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‘The 355’ Review: Smart All-Female Spy Thriller Isn’t Revolutionary, but It Doesn’t Have to Be

Jessica Chastain, Diane Kruger, Lupita Nyong'o, Penelope Cruz, and Fan Bingbing are globe-trotting spies going up against bad men and the usual genre expectations.

(from left) Graciela (Penélope Cruz), Khadijah (Lupita Nyong'o), Marie (Diane Kruger) and Mason “Mace” (Jessica Chastain) in The 355, co-written and directed by Simon Kinberg.

“The 355”

Photo Credit: Robert Viglasky/Un

When Simon Kinberg’s starry “The 355was first announced in 2018 (truly, a different time), the ensemble spy film was touted for its gender-conscious casting, tapping five big-name female stars (including Jessica Chastain, who also cooked up the film’s idea and produced it) to star in a globe-trotting adventure that would normally be the bailiwick of a bunch of dudes. But even then, the idea that women (women!) could lead an original actioner was hardly the revolutionary idea that was literally sold (for millions of dollars) to a raft of interested parties as part of a natty Cannes launch. And that’s just fine; in fact, that “The 355” arrives in theaters after a number of other, similarly themed projects have already beaten it to the punch might just be the most revolutionary idea of all.

Chastain’s concept, eventually penned by “Catwoman” and “Harriet the Spy” screenwriter Theresa Rebeck, was cooked up on the heels of plenty of other successful, interesting female-centric action outings, from “Atomic Blonde” and “Lucy” to “Wonder Woman” and “Mad Max: Fury Road.” More than three years after its announcement (and with at least one casting switcheroo, swapping original star Marion Cotillard for Diane Kruger), “The 355” finally lands in a world in which films like “Birds of Prey,” “Black Widow,” “The Old Guard,” and “Gunpowder Milkshake” have already been released and proven that there’s indeed a hunger for this smart twist on an old formula.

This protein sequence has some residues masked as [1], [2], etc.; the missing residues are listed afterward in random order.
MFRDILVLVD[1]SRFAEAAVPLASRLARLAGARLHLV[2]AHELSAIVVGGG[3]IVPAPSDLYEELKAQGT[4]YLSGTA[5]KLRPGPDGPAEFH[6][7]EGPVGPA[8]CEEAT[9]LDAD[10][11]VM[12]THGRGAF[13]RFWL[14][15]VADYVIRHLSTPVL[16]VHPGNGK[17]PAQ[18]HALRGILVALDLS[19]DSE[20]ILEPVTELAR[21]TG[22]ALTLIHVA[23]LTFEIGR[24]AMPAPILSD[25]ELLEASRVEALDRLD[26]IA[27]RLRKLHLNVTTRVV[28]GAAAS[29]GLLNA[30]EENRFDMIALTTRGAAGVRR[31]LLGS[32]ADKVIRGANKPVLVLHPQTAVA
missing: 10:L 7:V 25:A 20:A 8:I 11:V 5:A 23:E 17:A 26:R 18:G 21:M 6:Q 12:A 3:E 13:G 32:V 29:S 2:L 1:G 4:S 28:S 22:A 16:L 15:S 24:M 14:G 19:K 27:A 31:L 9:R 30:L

Kinberg’s film doesn’t venture too far afield from other spy thrillers that have come before it — read: male-dominated fare — offering up a slick, snazzy, globe-trotting adventure filled with plenty of double-crossings, predictable twists, and excellent fight sequences that just so happen to be carried out by a pack of talented women. Zipping from Colombia to Paris to Shanghai and all manner of points in between, “The 355” wears its spy movie bonafides with pride. And why shouldn’t it? There’s room for twists of all types, and while “The 355” might not be the boundary-busting breakthrough it was sold as, it’s something better: a solid spy flick that adds something new to the genre without totally upending it. That’s refreshing in its own way.

It all starts in familiar enough territory: 150 miles outside of Bogota, where some vaguely nefarious rich dude is trying to offload some also vaguely nefarious weapon with the power to destroy the entire world. A clutch of Colombian agents (including Edgar Ramirez) are on the case, however, and when Ramirez’s Luis ends up in possession of said weapon, things really get wild. Luis eventually cooks up the idea to sell of the weapon himself, taking it straight to the rest of the world’s intelligence agencies (from the CIA to Germany’s BND), intending to get some quick cash and make a run for it. What follows is a game of cat and mouse (with the constant addition of more cats, and more mice) as the weapon (really just a teensy drive) gets kicked around the globe, ever-closer to doing some real damage.